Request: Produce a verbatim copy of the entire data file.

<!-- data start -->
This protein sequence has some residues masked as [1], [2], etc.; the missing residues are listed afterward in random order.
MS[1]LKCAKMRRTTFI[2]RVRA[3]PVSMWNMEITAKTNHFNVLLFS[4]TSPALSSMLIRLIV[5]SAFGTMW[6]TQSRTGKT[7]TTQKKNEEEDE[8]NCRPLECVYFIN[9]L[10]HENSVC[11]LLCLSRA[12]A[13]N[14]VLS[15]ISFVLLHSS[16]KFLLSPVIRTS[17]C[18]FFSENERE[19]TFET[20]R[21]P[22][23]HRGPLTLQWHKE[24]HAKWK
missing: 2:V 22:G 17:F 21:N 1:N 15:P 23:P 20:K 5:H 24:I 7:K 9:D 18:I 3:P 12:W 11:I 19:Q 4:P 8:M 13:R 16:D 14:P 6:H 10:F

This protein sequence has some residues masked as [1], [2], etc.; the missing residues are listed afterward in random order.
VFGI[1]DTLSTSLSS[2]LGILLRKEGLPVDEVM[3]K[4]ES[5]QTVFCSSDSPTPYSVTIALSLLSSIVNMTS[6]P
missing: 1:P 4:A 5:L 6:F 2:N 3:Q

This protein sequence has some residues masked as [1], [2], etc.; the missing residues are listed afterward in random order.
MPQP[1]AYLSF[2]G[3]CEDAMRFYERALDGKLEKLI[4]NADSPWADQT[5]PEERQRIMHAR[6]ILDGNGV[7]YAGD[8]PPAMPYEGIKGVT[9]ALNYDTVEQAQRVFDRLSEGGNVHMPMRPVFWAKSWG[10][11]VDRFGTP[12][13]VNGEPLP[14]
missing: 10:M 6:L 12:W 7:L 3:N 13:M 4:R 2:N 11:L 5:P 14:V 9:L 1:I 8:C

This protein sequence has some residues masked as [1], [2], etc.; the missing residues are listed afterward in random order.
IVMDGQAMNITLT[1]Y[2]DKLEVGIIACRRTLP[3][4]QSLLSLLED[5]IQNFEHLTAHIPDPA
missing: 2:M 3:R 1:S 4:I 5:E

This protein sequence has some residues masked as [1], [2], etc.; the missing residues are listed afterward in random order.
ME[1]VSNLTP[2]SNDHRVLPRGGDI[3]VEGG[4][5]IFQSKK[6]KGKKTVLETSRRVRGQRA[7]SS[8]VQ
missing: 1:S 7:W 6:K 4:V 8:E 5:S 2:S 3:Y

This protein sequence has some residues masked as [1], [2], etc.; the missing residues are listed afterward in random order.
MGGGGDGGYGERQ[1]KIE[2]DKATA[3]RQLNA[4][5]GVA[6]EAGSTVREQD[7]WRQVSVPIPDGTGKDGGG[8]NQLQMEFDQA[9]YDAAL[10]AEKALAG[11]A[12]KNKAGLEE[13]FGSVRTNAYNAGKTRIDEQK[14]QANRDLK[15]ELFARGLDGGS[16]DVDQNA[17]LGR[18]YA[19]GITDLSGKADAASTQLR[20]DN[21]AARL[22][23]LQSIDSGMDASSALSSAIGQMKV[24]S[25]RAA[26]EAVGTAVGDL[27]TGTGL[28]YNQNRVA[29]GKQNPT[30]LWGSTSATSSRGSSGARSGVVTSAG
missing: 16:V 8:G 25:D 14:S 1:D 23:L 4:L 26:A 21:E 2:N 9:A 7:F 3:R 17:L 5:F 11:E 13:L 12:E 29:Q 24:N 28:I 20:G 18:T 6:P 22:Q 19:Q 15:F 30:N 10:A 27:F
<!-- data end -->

This protein sequence has some residues masked as [1], [2], etc.; the missing residues are listed afterward in random order.
MS[1]LKCAKMRRTTFI[2]RVRA[3]PVSMWNMEITAKTNHFNVLLFS[4]TSPALSSMLIRLIV[5]SAFGTMW[6]TQSRTGKT[7]TTQKKNEEEDE[8]NCRPLECVYFIN[9]L[10]HENSVC[11]LLCLSRA[12]A[13]N[14]VLS[15]ISFVLLHSS[16]KFLLSPVIRTS[17]C[18]FFSENERE[19]TFET[20]R[21]P[22][23]HRGPLTLQWHKE[24]HAKWK
missing: 2:V 22:G 17:F 21:N 1:N 15:P 23:P 20:K 5:H 24:I 7:K 9:D 18:I 3:P 12:W 11:I 19:Q 4:P 8:M 13:R 16:D 14:P 6:H 10:F

This protein sequence has some residues masked as [1], [2], etc.; the missing residues are listed afterward in random order.
VFGI[1]DTLSTSLSS[2]LGILLRKEGLPVDEVM[3]K[4]ES[5]QTVFCSSDSPTPYSVTIALSLLSSIVNMTS[6]P
missing: 1:P 4:A 5:L 6:F 2:N 3:Q

This protein sequence has some residues masked as [1], [2], etc.; the missing residues are listed afterward in random order.
MPQP[1]AYLSF[2]G[3]CEDAMRFYERALDGKLEKLI[4]NADSPWADQT[5]PEERQRIMHAR[6]ILDGNGV[7]YAGD[8]PPAMPYEGIKGVT[9]ALNYDTVEQAQRVFDRLSEGGNVHMPMRPVFWAKSWG[10][11]VDRFGTP[12][13]VNGEPLP[14]
missing: 10:M 6:L 12:W 7:L 3:N 13:M 4:R 2:N 11:L 5:P 14:V 9:L 1:I 8:C

This protein sequence has some residues masked as [1], [2], etc.; the missing residues are listed afterward in random order.
IVMDGQAMNITLT[1]Y[2]DKLEVGIIACRRTLP[3][4]QSLLSLLED[5]IQNFEHLTAHIPDPA
missing: 2:M 3:R 1:S 4:I 5:E

This protein sequence has some residues masked as [1], [2], etc.; the missing residues are listed afterward in random order.
ME[1]VSNLTP[2]SNDHRVLPRGGDI[3]VEGG[4][5]IFQSKK[6]KGKKTVLETSRRVRGQRA[7]SS[8]VQ
missing: 1:S 7:W 6:K 4:V 8:E 5:S 2:S 3:Y

This protein sequence has some residues masked as [1], [2], etc.; the missing residues are listed afterward in random order.
MGGGGDGGYGERQ[1]KIE[2]DKATA[3]RQLNA[4][5]GVA[6]EAGSTVREQD[7]WRQVSVPIPDGTGKDGGG[8]NQLQMEFDQA[9]YDAAL[10]AEKALAG[11]A[12]KNKAGLEE[13]FGSVRTNAYNAGKTRIDEQK[14]QANRDLK[15]ELFARGLDGGS[16]DVDQNA[17]LGR[18]YA[19]GITDLSGKADAASTQLR[20]DN[21]AARL[22][23]LQSIDSGMDASSALSSAIGQMKV[24]S[25]RAA[26]EAVGTAVGDL[27]TGTGL[28]YNQNRVA[29]GKQNPT[30]LWGSTSATSSRGSSGARSGVVTSAG
missing: 16:V 8:G 25:D 14:S 1:D 23:L 4:L 26:A 21:E 2:N 9:A 7:F 3:R 17:L 5:F 11:E 13:L 12:E 29:Q 24:N 28:I 20:G 18:T 6:P 22:Q 19:Q 15:F 30:N 10:A 27:F